Another Pedestrian Fatality in the Strip District Highlights Neighborhood’s Safety Needs

A picture of the 2100 block of Liberty Ave

Several projects are in the works, and can’t come soon enough

Late on Wednesday, January 24, a driver struck and killed a man crossing the 2100 block of Liberty Ave in the Strip District.

“Preliminary investigation indicates the victim stepped off the sidewalk and was not in a designated crosswalk.”

The initial reports quoted comments from Public Safety that the pedestrian didn’t cross at the crosswalk, essentially casting the blame on the victim. Case closed in the public’s mind.

Making premature statements before the investigation of a fatality is complete is not best practice, as we literally can’t hear the victim’s side of the story and sets a potentially false narrative that it was the pedestrian’s fault. There are many variables that still need to be investigated before going public with a narrative, especially considering that we may only have the testimony of the driver.

When you take a closer look, a different picture may emerge. From street design to behavior, there is often more than one factor involved in a crash, especially a fatal one.

Was the driver speeding?  Were they looking at their phone? Is there good lighting? Was there even a crosswalk available? If so, how far away was it? 

Looking at the 2100 block of Liberty Ave shows a mid-block bus shelter with limited sidewalk access, and getting there would require a pedestrian to walk a significant additional distance and time to “properly” use the existing crosswalks. Additionally, drivers often break the 25 mph speed limit because of how wide the road was built, which is dangerous for pedestrians wherever they are. Unsurprisingly, the Strip District crash count is reflective of this dynamic.

Road fatalities are preventable. Humans are imperfect and make mistakes, but our streets need to be designed to be less deadly. This starts by ensuring that we’re not prioritizing the speed of cars over the safety of pedestrians.

This tragedy highlights the need for Complete Streets designs in the Strip District, a quickly growing neighborhood that is continuing to be planned and developed for motor vehicles at the expense of those walking, taking transit and biking. Between speeding cars, sidewalk gaps and bike lanes that end, the current infrastructure is failing the needs of people who visit the Strip District without a car.

Opportunities on the horizon that can’t be built fast enough.

Our thoughts are with the victim’s loved ones during this unimaginably difficult time.

And, thankfully, opportunities are on the horizon to create a more pedestrian and bike friendly Strip District. The neighborhood has a Mobility Plan and a series of projects underway. As history has shown, these changes can make a difference. For instance, before there was a bike lane on Penn Ave, a pedestrian was killed crossing near 14th St, prompting the City to station officers every morning and evening to help people cross. The bike lanes reduced pedestrian crashes, as well as the need to station officers twice a day at the location.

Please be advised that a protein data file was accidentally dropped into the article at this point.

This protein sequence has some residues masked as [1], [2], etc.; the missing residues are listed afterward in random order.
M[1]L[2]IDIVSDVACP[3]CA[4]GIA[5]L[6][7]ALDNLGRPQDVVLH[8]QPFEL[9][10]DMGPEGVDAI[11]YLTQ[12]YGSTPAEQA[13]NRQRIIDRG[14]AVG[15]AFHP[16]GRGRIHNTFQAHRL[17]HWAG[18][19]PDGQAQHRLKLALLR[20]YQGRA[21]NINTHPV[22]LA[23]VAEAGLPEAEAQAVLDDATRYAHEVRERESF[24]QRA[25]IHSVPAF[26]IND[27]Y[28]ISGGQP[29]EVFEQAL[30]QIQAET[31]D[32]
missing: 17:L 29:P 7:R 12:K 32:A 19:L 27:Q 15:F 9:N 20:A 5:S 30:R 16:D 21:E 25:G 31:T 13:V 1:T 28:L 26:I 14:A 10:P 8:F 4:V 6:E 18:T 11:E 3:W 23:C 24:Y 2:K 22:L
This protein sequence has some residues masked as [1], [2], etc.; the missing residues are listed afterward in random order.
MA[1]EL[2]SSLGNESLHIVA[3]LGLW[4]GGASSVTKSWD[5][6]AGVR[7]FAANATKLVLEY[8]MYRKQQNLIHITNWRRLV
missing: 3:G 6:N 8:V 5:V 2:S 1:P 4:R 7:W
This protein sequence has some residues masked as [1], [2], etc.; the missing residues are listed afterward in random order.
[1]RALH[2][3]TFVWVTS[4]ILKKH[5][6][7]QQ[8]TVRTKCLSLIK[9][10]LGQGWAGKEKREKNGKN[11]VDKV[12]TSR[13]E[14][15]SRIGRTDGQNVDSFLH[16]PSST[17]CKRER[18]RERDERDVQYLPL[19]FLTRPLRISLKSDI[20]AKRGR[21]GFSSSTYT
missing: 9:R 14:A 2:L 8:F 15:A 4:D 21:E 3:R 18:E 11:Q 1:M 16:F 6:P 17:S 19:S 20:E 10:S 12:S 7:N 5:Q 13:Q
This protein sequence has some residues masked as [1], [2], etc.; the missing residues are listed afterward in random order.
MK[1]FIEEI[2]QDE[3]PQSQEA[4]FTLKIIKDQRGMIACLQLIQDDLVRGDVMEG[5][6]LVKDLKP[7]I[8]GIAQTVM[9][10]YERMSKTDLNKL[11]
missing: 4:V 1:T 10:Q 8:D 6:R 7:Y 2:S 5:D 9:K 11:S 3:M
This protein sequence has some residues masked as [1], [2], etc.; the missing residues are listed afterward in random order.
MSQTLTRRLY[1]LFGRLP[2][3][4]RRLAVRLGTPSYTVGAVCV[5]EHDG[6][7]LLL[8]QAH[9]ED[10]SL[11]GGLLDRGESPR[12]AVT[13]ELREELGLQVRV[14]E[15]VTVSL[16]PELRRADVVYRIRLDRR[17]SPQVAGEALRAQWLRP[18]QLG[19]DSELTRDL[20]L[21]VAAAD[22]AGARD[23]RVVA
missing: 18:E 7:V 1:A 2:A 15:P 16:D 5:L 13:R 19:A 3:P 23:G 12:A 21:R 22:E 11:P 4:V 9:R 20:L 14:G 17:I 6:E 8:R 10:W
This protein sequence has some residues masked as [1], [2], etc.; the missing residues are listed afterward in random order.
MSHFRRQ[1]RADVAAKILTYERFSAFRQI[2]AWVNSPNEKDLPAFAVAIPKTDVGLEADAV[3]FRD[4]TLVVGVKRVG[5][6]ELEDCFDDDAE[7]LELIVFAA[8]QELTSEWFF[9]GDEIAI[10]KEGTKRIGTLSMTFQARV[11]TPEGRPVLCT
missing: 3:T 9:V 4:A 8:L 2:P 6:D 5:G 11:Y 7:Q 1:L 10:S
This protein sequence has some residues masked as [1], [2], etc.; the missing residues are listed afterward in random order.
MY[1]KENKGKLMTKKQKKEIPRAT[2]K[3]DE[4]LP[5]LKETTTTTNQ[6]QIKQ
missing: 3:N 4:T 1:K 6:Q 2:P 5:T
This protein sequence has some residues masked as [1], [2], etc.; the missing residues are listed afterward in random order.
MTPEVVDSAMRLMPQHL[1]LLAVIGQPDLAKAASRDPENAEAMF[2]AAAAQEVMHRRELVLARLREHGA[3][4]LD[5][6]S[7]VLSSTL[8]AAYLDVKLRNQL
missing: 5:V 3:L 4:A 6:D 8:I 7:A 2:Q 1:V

Check out the upcoming plans and proposals to improve the Strip District for those outside of cars.

Penn Ave Road Diet

Up first is a proposal to reduce Penn Ave to one lane inbound between 31st St and 22nd St, otherwise known as a “road diet.”

According to the City’s Department of Mobility and Infrastructure:

Traffic volumes indicate a disconnect between the width of the road and the traffic volumes, leading to increased speeds, unsafe behaviors, and increased bike and pedestrian conflicts. By reducing the travel lanes from two to one, DOMI anticipates being able to reduce crashes by up to 45% while also improving the user experience for more vulnerable road users like pedestrians and cyclists.

Further, between 2018 and 2022 there were 115 crashes on Penn Ave. Of these, 45 resulted in injury and 13 involved pedestrians, making it the second most dangerous section of street in the City for pedestrians.

Simply needing to only cross a single motor vehicle lane instead of two motor vehicle lanes will help reduce pedestrian crashes alone, as demonstrated in other parts of Penn Ave.

Keep an eye out for a public meeting about this proposal in the Spring, and sign-up for our Outspoken newsletter for the latest updates.

Other Upcoming Strip District Projects

There are a number of additional upcoming projects that will affect the major roads in the Strip District. To directly address this tragedy for instance, the City is planning to redesign Liberty Ave. Additionally, on Smallman St, there is a proposal to add bike lanes and improve pedestrian crossings. Finally, the 28th St Bridge that connects Polish Hill to the Strip, will be seeing bike and pedestrian improvements as well.

Click here for a thorough breakdown of all of the upcoming Strip District projects.

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